One of my favorite articles to do each year is to look back and how well or how poorly the experts speculated on players at the draft. While baseball accepts a 70 percent fail rate on its hitters, fantasy prognostication aims for a 70 percent success rate. No expert is never going to nail the exact home run or strikeout total, but if you are way off on your projections on draft day, it makes for a rather long season.
Let's look at how the 15-team mixed
auctioneers did in the first year where OBP was used instead of batting average using values from Rotowire's value engine
These were the top 11 players that turned the biggest profits in 2013:
The first thing that stands out on this list is that there are zero pitchers, as Jose Fernandez
just missed the list turning a $18 profit after going undrafted. Davis went on to prove that 2012 was no fluke becoming the most profitable player in the format. Donaldson's profit was fueled by the fact he was not drafted. Eight Josh's were drafted, even Josh Fields
, but Donaldson's name was never called. Ortiz's health concerns suppressed his value but he made everyone look foolish most of the season as did Alfonso Soriano
who found the fountain of youth after being traded back to New York. Goldschmidt was pricey on draft day yet still turned a tremendous profit with his MVP-quality season and Moss surprised many with his continued growth. Not much went right with the Mets, but Murphy's 23 steals were huge in this league while OBP is what held Gomez back from being even more profitable. Carpenter parlayed his OBP skills into a ton of runs scored thanks mainly to Allen Craig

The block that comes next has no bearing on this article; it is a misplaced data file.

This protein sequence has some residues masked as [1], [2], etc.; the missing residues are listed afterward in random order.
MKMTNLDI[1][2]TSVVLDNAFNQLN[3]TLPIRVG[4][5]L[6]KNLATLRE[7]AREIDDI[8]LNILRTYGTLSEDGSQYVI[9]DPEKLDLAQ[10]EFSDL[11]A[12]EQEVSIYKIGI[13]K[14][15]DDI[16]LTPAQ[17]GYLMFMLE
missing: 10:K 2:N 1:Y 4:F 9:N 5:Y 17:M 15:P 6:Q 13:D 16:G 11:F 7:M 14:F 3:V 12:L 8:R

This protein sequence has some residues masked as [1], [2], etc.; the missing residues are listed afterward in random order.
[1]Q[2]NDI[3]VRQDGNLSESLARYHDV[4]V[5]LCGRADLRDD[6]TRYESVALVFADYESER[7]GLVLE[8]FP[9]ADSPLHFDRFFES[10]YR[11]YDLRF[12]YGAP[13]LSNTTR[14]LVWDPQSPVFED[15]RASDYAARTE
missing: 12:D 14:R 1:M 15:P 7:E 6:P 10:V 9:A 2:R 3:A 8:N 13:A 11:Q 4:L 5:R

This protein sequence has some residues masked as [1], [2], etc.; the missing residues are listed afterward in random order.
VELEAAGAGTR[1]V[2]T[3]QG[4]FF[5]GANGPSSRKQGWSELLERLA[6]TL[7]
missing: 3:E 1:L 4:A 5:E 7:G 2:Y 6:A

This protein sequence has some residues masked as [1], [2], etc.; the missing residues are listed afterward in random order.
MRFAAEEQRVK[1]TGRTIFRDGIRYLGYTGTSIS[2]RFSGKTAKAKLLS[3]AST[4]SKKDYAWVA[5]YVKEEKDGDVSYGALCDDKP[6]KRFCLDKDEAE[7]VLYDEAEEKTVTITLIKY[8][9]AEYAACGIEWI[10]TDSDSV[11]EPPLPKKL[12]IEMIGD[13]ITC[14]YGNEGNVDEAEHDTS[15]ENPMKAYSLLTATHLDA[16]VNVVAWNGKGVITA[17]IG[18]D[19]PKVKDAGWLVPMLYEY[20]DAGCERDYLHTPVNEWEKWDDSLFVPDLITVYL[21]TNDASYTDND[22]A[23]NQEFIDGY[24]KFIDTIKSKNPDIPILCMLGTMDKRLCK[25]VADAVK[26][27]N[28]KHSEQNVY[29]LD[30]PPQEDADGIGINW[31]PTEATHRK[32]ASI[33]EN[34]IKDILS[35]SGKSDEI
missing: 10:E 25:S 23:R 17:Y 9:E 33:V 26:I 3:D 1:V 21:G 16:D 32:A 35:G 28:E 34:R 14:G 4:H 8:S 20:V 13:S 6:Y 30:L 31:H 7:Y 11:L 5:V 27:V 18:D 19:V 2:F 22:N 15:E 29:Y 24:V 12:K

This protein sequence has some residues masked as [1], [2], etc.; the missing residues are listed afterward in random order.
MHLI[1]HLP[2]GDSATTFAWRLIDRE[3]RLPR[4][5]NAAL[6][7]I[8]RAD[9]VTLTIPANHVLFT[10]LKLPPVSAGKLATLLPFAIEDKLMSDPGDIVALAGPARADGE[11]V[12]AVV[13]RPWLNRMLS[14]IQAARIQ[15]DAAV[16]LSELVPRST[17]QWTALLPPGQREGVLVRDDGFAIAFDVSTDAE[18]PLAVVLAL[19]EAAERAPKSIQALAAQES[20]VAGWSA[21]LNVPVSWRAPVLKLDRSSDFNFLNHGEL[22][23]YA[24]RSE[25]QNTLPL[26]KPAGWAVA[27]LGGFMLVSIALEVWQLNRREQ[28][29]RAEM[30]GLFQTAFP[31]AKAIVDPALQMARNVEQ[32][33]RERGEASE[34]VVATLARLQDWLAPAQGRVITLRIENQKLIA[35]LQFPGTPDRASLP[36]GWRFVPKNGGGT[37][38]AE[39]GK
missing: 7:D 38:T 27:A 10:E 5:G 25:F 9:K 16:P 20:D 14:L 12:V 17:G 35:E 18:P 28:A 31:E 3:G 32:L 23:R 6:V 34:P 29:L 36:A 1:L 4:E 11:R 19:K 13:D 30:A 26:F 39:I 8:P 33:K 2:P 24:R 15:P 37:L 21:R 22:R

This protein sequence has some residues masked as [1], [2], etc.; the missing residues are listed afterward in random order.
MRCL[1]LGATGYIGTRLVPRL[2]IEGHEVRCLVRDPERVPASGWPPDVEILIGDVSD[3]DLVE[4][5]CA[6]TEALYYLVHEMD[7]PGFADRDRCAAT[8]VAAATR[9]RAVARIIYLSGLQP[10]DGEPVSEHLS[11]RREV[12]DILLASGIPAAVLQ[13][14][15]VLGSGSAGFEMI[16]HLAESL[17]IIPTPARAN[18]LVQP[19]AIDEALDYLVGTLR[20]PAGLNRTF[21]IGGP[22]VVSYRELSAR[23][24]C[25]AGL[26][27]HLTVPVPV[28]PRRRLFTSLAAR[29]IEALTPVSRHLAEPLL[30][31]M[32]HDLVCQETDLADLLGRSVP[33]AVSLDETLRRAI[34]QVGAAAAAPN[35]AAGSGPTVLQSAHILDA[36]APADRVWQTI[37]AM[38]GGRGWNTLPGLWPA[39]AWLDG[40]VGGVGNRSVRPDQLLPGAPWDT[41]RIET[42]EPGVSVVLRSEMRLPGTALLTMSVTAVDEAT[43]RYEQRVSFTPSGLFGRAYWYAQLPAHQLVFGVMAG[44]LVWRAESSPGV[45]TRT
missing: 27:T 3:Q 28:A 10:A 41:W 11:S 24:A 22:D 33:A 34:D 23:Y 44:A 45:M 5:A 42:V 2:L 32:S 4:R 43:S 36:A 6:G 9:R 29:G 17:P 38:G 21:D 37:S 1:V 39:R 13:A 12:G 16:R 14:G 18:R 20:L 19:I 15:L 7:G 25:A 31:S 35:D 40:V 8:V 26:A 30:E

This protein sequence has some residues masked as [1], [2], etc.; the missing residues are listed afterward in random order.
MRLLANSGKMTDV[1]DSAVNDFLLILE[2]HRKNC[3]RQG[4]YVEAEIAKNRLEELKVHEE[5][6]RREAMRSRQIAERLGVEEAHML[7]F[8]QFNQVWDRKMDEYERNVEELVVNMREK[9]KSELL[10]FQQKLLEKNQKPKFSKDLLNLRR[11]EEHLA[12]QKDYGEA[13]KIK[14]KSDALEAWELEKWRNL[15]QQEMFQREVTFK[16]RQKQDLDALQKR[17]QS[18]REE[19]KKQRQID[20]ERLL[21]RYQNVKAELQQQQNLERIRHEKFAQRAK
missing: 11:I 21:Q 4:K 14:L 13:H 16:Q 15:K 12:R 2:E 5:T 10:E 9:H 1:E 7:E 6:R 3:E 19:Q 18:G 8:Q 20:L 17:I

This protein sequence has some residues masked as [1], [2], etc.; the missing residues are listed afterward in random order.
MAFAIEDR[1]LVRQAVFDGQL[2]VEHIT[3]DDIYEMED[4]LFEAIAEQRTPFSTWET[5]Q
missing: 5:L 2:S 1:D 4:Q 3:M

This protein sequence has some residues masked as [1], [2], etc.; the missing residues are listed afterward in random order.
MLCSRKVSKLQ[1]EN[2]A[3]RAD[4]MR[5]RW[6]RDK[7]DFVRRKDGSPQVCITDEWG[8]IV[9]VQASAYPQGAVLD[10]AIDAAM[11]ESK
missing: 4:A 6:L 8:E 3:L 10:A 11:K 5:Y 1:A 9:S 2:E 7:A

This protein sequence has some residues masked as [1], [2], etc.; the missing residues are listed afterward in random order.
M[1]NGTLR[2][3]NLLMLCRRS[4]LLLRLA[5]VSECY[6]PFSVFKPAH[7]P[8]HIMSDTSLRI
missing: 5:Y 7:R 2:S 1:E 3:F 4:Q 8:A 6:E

while the Byrd was the word in New York and Pittsburgh after signing a minor league deal in the offseason.
Conversely, these were the players that caused the most fantasy angst putting a lot of red ink on the ledger:
Once again, no pitchers. David Price
was the biggest loser as he earned just $9 after being drafted at $28. Braun missed time with his PED suspension and was not even good when healthy. Kemp struggled with injuries all year, but at least he had an excuse for his poor play, something Upton could not blame for his complete ineptness. Montero dealt with both injury and suspension while frustrating owners and Pujols was affected all season with his foot issue that eventually prematurely ended his season. Castro, like Upton, was the cause of his own demise while the rest of the players were affected by injuries.
By position, profits and loss were a rather mixed bag.
|Position||Draft Day $||Final $||Profit/Loss||# of Profits||# of Losses|
Much of the overall profits earned by outfielders were erased by Braun, Kemp, Upton, and Heyward. The position was very profitable as 23 outfielders turned double-digit profits including Carlos Beltran
, Jayson Werth
, Adam Jones
, Alex Rios
, Michael Cuddyer
, and Gomez who each were drafted for double-digit amounts. It was much tougher to do on the pitching side as just Max Scherzer
, Greg Holland
, and Joe Nathan
earned as much as a $5 profit.
The entire data set is available for you to view here
The main reason I do these types of lists is to start my offseason research as looking into the rise and fall of these types of players. While we often preach to look at the larger sample size with players, these types of year to year fluctuations with players absolutely affect draft value the following season. I'll be taking a deeper dive into some of these players in the next few weeks so we can see if these were speed bumps in a player's value (Kemp) or larger disturbing trends (Upton).